This trip offers the best of both worlds: it is not just the opportunity to experience the Chinese culture first-hand, whether it be the food, or the sights, or the people, but it is also the chance to experience Chinese business first-hand. Today was comprised of the latter with the opportunity to visit the offices of two companies that exemplify how companies operate in the modern, globalized, market: the domestic, Beijing-based, mobile phone application developers, Cheetah Mobile, and the foreign, Seattle-based, technology juggernaut, Microsoft.
During the pre-departure meetings for the trip, Cheetah mobile was described as one of the foremost Chinese app developers, but I had never heard of them, or so I thought. Once we arrived and I glimpsed their logo, the insignia that appears on all of their applications, I instantly recognized them, and realized I had known them for years. I had always thought that the developers of those games that I loved was some Silicon Valley startup; if I hadn’t known I was in China, I would have thought the office we visited was in Silicon Valley. It had all the facets of an office that I associated with the west coast: an open floor plan with an atrium in the middle, a rock wall, a slide, a gym, a day care, a karaoke room, etc. Despite the fun offered in the office, they take their work seriously.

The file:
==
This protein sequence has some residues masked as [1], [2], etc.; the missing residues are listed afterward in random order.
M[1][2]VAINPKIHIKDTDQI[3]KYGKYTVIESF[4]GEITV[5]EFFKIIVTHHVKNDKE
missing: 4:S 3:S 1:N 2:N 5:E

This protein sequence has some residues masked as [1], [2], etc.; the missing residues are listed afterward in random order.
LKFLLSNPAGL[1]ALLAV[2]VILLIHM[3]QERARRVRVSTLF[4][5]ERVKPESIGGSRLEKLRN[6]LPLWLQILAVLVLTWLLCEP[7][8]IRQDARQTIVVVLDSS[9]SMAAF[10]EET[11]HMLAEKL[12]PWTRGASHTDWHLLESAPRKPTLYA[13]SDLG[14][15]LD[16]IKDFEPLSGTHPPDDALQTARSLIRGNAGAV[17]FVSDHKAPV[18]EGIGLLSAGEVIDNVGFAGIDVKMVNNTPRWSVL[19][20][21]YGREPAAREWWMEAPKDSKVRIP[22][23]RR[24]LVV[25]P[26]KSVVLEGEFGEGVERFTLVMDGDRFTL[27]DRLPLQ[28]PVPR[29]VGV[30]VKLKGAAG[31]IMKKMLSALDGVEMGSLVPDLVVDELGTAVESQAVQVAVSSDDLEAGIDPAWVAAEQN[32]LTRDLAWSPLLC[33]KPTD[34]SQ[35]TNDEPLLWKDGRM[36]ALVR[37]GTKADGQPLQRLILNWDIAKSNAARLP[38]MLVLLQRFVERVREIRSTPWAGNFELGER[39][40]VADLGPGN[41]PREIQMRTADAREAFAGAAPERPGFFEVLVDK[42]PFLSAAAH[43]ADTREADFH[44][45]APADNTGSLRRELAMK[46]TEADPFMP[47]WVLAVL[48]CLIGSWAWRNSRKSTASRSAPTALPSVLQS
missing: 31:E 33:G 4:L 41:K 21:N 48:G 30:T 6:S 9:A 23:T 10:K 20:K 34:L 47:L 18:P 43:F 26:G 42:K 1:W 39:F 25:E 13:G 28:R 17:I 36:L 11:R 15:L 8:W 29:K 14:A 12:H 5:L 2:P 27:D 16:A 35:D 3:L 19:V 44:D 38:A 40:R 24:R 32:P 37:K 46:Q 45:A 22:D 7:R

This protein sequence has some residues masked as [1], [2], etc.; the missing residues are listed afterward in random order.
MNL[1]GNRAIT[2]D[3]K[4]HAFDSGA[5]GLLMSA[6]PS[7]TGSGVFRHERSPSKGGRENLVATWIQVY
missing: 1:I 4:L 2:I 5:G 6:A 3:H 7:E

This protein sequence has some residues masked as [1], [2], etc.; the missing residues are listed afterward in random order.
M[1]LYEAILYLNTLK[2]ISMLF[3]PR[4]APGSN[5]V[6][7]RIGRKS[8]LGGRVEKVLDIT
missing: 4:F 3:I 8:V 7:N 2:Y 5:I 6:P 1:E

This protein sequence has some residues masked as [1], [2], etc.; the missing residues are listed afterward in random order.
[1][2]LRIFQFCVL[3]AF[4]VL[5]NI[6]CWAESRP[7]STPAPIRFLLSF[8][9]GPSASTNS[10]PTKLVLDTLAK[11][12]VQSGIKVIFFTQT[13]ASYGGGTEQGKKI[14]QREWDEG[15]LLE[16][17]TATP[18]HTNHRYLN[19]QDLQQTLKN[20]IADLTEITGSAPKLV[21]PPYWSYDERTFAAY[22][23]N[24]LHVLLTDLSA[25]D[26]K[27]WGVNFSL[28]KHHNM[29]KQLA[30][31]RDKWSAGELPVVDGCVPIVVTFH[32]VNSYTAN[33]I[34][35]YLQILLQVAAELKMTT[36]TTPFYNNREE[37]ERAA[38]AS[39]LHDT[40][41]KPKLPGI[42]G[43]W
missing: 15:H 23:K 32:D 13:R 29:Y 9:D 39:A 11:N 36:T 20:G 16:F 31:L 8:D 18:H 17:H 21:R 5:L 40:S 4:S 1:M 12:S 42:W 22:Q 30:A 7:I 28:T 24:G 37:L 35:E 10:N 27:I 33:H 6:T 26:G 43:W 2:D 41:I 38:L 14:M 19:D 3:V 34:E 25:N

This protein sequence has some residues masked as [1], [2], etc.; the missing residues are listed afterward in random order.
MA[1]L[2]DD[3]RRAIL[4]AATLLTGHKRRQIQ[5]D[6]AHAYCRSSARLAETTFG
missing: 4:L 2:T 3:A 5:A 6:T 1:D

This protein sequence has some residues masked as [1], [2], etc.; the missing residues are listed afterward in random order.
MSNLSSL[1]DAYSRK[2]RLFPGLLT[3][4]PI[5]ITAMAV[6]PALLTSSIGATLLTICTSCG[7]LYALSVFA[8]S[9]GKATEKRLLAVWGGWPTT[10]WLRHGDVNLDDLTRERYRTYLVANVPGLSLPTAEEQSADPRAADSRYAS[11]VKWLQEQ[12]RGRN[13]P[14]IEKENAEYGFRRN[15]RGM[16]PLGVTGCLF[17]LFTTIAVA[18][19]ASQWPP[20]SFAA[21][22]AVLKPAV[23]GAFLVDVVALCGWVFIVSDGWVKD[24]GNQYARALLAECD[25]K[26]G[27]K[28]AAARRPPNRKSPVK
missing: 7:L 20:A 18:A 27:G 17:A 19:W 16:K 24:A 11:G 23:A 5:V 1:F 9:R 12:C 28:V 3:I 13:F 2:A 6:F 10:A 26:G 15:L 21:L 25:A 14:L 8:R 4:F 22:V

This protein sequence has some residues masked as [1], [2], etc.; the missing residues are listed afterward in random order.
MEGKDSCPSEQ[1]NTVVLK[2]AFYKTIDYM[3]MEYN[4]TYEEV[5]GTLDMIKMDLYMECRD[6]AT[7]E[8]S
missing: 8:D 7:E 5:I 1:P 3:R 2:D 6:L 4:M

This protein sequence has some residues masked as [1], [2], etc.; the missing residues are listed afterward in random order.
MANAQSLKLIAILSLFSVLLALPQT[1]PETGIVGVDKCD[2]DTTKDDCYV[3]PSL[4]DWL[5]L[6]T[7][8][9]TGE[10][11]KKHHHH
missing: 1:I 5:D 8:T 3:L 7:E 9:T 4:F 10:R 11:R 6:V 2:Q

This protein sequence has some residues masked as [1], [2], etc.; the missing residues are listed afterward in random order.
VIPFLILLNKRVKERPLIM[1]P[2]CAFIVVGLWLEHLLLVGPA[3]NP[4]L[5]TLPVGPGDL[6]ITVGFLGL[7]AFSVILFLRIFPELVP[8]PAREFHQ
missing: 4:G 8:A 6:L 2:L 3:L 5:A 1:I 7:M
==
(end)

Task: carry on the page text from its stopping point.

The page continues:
An executive met with us and explained the company’s history, its business model, what it is like competing the modern market. He was very professional and answered all of the questions we asked.
The Microsoft visit lived up to the precedent for professionalism set by Cheetah Mobile. Unlike Cheetah however, the visit to Microsoft focused more on the products being developed rather than the company or the workplace. It was like the Tech equivalent to Willy Wonka’s Chocolate factory; we saw everything from face recognition software, to drones that take pictures, to a mixed reality headset that allows the user to utilize software to manipulate their surroundings.
The day was just as exciting as it was informative.